A Guide Through the Thicket

For some time now, First Things has sought to bring Catholics and evangelicals together. Richard John Neuhaus, Charles Colson, and their fellow travelers have engaged in an fruitful ecumenism of the trenches, discovering as they went along that they had more in common than they knew, particularly with respect to Christian ethics and the church’s public witness. And much though not all of First Things’ work has been in the service of a religiously informed “public philosophy,” seeking to find a common language for perennial truths about marriage, life, freedom, and other issues in the public square. Continue Reading »

Heart's Knowledge

Disability, Providence, and Ethics: Bridging Gaps, Transforming Lives
 by hans s. reinders 
baylor, 248 pages, $49.95 What sort of world do we live in? Is it a world of chance and fortune without meaning? When bad things happen, an accident or an illness, is it only bad luck? Or is there a . . . . Continue Reading »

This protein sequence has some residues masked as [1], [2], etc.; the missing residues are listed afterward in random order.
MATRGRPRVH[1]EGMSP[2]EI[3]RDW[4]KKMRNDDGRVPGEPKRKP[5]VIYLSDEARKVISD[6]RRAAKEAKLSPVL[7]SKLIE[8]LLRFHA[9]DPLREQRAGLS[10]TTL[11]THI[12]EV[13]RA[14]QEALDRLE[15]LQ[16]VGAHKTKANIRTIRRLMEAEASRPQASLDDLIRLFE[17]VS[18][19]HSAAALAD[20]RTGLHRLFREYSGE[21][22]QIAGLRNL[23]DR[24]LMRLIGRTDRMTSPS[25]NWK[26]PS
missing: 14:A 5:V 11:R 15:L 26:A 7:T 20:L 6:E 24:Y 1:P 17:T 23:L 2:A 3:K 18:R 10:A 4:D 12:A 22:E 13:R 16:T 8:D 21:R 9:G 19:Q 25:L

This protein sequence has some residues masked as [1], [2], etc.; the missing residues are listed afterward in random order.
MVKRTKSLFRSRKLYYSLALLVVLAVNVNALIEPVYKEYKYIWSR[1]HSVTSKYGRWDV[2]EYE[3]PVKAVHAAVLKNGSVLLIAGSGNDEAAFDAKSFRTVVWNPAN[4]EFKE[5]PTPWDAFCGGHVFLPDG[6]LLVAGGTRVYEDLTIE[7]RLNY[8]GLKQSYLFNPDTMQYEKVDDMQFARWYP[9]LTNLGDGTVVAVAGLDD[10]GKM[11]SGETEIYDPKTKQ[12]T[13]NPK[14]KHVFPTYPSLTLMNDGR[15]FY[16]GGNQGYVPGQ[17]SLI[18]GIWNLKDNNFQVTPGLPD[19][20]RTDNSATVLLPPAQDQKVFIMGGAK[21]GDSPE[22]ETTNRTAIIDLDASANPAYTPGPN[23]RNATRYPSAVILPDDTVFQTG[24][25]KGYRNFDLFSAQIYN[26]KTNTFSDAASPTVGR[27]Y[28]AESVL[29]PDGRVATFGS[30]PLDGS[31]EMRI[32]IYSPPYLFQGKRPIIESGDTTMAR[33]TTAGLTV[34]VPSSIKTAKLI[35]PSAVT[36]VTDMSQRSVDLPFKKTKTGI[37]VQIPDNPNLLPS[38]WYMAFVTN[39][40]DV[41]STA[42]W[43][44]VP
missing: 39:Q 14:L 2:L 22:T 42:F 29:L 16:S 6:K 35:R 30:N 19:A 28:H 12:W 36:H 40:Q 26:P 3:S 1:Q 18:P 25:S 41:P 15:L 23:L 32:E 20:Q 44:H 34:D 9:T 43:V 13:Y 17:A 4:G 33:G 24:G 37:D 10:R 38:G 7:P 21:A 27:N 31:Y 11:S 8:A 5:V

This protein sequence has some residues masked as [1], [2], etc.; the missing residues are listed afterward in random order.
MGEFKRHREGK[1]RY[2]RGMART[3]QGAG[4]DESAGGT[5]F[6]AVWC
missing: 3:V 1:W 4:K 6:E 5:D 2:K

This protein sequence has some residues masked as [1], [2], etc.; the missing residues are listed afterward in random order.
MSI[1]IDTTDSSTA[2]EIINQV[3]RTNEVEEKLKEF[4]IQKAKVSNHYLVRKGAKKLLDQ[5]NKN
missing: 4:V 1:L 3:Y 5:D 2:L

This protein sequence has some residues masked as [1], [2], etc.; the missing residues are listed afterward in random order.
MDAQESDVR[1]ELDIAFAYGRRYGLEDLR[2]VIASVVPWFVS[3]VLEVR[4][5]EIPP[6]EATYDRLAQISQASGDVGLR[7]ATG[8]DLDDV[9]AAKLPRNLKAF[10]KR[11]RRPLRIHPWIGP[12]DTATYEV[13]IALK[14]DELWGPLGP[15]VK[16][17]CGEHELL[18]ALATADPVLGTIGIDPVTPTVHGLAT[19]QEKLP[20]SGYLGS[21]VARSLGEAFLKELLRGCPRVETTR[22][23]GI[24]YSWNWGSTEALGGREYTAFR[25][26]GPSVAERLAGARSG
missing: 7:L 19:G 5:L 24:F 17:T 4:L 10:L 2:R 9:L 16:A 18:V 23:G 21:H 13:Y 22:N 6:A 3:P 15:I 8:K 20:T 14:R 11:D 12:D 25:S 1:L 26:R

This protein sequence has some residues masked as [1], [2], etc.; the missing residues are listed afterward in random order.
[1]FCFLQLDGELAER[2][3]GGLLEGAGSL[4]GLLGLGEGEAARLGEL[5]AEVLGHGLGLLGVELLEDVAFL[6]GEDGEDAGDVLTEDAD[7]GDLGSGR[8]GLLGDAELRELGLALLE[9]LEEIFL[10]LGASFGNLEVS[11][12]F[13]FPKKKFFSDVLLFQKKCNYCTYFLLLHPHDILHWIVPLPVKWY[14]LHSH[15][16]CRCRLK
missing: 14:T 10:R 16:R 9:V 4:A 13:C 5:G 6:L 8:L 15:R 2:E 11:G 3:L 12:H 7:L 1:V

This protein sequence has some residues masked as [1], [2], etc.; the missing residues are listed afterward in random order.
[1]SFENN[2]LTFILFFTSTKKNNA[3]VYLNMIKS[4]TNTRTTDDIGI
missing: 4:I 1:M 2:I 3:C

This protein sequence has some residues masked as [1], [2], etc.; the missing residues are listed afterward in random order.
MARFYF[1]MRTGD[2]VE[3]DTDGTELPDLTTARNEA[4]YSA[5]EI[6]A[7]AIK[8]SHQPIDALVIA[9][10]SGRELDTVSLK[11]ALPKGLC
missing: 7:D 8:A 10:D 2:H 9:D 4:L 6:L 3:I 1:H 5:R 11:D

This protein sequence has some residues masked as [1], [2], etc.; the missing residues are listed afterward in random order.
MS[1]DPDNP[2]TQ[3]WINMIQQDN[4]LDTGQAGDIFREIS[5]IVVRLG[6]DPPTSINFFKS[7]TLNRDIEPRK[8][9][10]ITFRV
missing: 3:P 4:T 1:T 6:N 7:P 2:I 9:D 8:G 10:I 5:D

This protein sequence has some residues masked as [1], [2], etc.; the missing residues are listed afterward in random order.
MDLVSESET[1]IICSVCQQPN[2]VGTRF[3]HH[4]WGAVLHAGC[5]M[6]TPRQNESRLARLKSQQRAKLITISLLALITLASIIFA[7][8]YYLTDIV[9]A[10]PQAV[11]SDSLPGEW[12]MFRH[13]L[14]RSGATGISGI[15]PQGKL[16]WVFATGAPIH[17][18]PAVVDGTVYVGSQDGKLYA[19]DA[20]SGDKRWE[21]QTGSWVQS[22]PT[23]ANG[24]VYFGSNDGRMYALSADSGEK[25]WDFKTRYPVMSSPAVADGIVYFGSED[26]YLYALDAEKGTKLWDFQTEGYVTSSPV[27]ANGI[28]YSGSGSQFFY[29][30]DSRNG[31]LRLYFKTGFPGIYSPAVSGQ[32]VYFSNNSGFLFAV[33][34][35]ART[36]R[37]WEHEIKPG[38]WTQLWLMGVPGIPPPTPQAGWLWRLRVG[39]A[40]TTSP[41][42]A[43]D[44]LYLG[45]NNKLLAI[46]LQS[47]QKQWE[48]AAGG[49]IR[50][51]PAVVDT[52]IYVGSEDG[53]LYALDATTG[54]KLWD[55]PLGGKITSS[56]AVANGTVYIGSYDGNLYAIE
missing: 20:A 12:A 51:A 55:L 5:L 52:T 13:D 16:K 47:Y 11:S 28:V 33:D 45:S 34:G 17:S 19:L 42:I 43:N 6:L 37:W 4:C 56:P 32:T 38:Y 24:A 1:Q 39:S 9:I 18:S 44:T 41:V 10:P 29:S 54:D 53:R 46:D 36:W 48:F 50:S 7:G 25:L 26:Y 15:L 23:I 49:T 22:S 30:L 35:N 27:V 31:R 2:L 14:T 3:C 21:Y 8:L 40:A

Euthanasia's Cancerous Corruption of Medical Morality

During World War II, German doctors euthanized disabled babies and adults. As Robert Jay Lifton reported in The Nazi Doctors: Medical Killing and the Psychology of Genocide, no one forced these doctors to kill. Many of them believed euthanasia to be a “healing treatment” that ended “unlivable” lives, liberated families from the burden of caregiving, and kept the country from “wasting” scarce resources on the lebensunwertes leben(“life unworthy of life”). Such was the fruit of years of utilitarian indoctrination and the resulting societal acceptance of eugenics ideology.At the time, Netherlander doctors were well aware that German medical ethics had devolved. Thus, when the German commander of the occupation, Arthur Seyss-Inquart (now known as “the Butcher of Holland”), commanded that Dutch medical practices adjust to the German way, Netherlander doctors courageously defied the order. Continue Reading »

Utility’s Deceptions

Peter Singer and Christian Ethics: Beyond Polarization by Charles C. Camosy Cambridge, 284 pages, $29.99 Peter Singer has long argued that we need a revolution in our ethical thinking every bit as radical as the Copernican revolution in cosmology. One of the central tasks of this revolution is the . . . . Continue Reading »